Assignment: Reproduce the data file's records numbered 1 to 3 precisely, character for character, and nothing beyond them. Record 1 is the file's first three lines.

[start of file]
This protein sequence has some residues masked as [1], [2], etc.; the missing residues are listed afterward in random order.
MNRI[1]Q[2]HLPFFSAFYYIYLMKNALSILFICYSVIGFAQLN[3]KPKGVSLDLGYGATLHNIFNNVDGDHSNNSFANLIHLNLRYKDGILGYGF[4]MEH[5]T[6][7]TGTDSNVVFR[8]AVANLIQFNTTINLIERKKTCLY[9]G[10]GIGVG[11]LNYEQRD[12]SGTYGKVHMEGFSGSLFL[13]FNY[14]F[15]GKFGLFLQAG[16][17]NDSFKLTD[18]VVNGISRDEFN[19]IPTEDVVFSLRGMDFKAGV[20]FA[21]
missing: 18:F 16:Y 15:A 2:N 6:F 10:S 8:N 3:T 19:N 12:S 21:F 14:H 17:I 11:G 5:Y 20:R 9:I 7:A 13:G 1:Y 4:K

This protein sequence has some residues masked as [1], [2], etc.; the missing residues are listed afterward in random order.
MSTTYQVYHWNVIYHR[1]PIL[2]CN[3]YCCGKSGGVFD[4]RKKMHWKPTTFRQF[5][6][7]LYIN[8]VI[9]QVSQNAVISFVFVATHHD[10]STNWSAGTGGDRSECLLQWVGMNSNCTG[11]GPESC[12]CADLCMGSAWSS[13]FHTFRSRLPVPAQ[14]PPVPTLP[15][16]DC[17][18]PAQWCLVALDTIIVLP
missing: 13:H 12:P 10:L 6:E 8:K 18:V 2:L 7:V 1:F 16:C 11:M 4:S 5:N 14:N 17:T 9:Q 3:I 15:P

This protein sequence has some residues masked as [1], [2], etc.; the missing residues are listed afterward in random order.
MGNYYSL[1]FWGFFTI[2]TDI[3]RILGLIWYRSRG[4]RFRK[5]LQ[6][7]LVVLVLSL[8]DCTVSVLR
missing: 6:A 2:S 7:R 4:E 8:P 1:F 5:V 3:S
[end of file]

This protein sequence has some residues masked as [1], [2], etc.; the missing residues are listed afterward in random order.
MNRI[1]Q[2]HLPFFSAFYYIYLMKNALSILFICYSVIGFAQLN[3]KPKGVSLDLGYGATLHNIFNNVDGDHSNNSFANLIHLNLRYKDGILGYGF[4]MEH[5]T[6][7]TGTDSNVVFR[8]AVANLIQFNTTINLIERKKTCLY[9]G[10]GIGVG[11]LNYEQRD[12]SGTYGKVHMEGFSGSLFL[13]FNY[14]F[15]GKFGLFLQAG[16][17]NDSFKLTD[18]VVNGISRDEFN[19]IPTEDVVFSLRGMDFKAGV[20]FA[21]
missing: 18:F 16:Y 15:A 2:N 6:F 10:S 8:N 3:T 19:N 12:S 21:F 14:H 17:I 11:G 5:Y 20:R 9:I 7:A 13:G 1:Y 4:K

This protein sequence has some residues masked as [1], [2], etc.; the missing residues are listed afterward in random order.
MSTTYQVYHWNVIYHR[1]PIL[2]CN[3]YCCGKSGGVFD[4]RKKMHWKPTTFRQF[5][6][7]LYIN[8]VI[9]QVSQNAVISFVFVATHHD[10]STNWSAGTGGDRSECLLQWVGMNSNCTG[11]GPESC[12]CADLCMGSAWSS[13]FHTFRSRLPVPAQ[14]PPVPTLP[15][16]DC[17][18]PAQWCLVALDTIIVLP
missing: 13:H 12:P 10:L 6:E 8:K 18:V 2:L 7:V 1:F 16:C 11:M 4:S 5:N 14:N 17:T 9:Q 3:I 15:P

This protein sequence has some residues masked as [1], [2], etc.; the missing residues are listed afterward in random order.
MGNYYSL[1]FWGFFTI[2]TDI[3]RILGLIWYRSRG[4]RFRK[5]LQ[6][7]LVVLVLSL[8]DCTVSVLR
missing: 6:A 2:S 7:R 4:E 8:P 1:F 5:V 3:S